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MORTAR AND PESTLE - Question on base material

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Hi guys/girls,

My girlfriend just returned from Cambodia with a large mortar and pestle which she was told was sandstone. To me it doesn't look like sandstone at all - if anything it looks like basalt - having read a few forum posts regarding knock-off "stone" mortar and pestles which are actually made using crushed rock and cement I started to get concerned.

To my knowledge these cement-based mortar and pestles can not (and should not) be used in cooking, does anyone know any more on this topic? I've attached a few images of the mortar and pestle in question - to me it looks like it is stone (based on the scoring marks all over it), but it has a cement-ish smell to it and the exterior has been coated with some kind of lacquer.

I really want to use it (and my girlfriend would be devastated she carted the seriously heavy thing all the way from Cambodia for nothing) but am fearful that it is in-fact a knock-off.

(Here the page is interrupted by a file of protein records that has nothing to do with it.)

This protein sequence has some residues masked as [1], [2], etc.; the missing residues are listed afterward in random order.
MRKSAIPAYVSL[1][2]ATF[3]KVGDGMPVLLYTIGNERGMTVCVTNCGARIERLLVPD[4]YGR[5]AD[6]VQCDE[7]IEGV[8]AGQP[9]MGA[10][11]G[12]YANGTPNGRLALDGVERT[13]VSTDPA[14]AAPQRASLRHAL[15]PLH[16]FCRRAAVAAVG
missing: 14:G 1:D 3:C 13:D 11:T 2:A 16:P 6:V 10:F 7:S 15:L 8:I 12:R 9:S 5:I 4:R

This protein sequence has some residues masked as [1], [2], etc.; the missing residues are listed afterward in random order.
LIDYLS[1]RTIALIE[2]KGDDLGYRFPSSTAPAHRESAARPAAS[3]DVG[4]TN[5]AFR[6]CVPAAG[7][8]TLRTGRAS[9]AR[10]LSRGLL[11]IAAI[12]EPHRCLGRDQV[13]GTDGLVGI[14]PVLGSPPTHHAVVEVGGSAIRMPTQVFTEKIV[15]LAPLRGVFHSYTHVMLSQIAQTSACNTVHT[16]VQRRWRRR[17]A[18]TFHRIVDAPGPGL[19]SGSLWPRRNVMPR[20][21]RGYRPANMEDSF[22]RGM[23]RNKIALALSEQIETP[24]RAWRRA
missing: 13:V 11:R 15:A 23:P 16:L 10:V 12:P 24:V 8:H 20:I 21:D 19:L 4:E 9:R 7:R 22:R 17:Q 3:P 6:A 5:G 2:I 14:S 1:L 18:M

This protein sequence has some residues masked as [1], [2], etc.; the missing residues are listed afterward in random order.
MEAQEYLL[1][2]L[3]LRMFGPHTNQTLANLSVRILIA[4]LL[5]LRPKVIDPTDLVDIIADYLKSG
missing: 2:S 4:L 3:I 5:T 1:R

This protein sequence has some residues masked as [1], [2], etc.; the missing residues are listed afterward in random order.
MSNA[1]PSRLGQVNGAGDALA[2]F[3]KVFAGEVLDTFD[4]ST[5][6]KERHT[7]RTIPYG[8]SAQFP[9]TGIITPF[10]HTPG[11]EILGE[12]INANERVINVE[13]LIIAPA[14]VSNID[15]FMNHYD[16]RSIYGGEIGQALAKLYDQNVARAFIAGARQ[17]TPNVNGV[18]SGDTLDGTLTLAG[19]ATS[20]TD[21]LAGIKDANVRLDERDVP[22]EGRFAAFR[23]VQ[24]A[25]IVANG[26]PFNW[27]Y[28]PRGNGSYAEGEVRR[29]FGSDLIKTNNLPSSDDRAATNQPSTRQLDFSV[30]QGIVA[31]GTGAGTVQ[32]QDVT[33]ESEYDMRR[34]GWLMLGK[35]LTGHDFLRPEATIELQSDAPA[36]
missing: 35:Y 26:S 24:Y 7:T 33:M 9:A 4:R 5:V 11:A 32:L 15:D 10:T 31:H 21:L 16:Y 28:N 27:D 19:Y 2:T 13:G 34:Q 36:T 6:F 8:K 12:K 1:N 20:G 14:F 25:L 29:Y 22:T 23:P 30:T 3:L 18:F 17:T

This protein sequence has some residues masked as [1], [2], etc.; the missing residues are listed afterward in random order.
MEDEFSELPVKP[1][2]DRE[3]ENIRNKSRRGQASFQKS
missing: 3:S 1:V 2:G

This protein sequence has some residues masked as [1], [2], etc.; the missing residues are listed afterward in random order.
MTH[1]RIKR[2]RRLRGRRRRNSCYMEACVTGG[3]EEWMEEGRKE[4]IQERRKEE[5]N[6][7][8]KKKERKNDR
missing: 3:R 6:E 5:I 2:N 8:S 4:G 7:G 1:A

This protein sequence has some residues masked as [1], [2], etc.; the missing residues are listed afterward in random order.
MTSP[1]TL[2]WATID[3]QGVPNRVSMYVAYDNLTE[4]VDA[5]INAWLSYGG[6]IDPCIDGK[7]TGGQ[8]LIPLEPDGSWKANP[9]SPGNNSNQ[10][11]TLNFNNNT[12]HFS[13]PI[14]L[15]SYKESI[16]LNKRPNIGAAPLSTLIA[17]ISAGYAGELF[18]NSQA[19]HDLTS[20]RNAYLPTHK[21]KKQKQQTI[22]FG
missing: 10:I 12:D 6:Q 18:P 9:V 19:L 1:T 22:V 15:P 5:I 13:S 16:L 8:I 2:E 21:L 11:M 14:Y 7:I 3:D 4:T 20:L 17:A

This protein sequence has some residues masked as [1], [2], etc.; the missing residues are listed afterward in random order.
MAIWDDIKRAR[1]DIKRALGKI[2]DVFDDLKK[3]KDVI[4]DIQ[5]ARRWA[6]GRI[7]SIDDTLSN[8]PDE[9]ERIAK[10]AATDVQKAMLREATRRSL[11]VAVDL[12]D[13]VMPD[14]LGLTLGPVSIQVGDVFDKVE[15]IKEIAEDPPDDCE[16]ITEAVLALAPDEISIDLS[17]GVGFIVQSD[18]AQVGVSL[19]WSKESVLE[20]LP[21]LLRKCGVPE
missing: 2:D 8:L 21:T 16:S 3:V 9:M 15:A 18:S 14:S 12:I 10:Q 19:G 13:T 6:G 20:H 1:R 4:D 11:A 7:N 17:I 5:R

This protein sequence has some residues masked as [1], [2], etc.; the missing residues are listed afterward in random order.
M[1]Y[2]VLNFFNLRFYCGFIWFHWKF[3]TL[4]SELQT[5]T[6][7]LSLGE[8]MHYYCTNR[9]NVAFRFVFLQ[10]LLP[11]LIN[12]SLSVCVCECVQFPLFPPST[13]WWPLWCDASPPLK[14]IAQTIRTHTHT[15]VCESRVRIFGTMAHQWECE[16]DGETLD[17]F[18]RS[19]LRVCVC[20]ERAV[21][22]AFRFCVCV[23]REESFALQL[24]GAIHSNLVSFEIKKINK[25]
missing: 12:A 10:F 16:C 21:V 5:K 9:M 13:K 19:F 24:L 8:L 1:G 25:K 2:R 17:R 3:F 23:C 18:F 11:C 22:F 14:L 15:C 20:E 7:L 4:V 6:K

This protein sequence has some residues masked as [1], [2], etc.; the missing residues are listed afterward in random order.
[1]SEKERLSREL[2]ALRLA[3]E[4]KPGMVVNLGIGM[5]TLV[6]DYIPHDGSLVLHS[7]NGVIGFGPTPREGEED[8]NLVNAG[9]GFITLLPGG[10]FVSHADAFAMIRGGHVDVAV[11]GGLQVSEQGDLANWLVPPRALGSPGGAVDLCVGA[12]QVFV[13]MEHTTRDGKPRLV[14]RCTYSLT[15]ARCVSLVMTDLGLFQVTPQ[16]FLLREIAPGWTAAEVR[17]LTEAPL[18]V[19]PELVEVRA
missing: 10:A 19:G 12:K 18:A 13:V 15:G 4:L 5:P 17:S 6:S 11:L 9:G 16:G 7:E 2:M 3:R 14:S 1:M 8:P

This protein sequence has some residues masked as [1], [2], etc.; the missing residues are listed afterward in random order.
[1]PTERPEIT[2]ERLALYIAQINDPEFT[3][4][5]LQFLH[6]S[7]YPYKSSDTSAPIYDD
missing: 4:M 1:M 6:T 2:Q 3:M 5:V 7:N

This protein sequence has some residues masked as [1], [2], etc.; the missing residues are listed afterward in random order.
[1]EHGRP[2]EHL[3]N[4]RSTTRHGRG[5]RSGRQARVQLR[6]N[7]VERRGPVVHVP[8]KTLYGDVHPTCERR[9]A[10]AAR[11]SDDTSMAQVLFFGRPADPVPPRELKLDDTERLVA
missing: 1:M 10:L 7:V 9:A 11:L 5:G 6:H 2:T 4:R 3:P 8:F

Any comments/suggestions would be greatly appreciated.

Cheers.

Links to images below:
http://img682.imageshack.us/img682/20...
http://img42.imageshack.us/img42/7857...
http://img413.imageshack.us/img413/78...
http://img812.imageshack.us/img812/25...
http://img9.imageshack.us/img9/6407/m...

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  1. The lines on the bottom look like it was sawed - not impossible to replicate with cement, but who would bother? The smell could just be from the sealant and the varnish or whatever was used to created the pattern. I would try it - see if anything got in the mix that shouldn't - even from the sealant.

    1. It looks legit enough. Just make sure to break it in — you should do this for any stone mortar and pestle. Uncooked white rice works best for this, since you can see what gets picked up (as applehome suggested). Keep grinding until the rice stays white.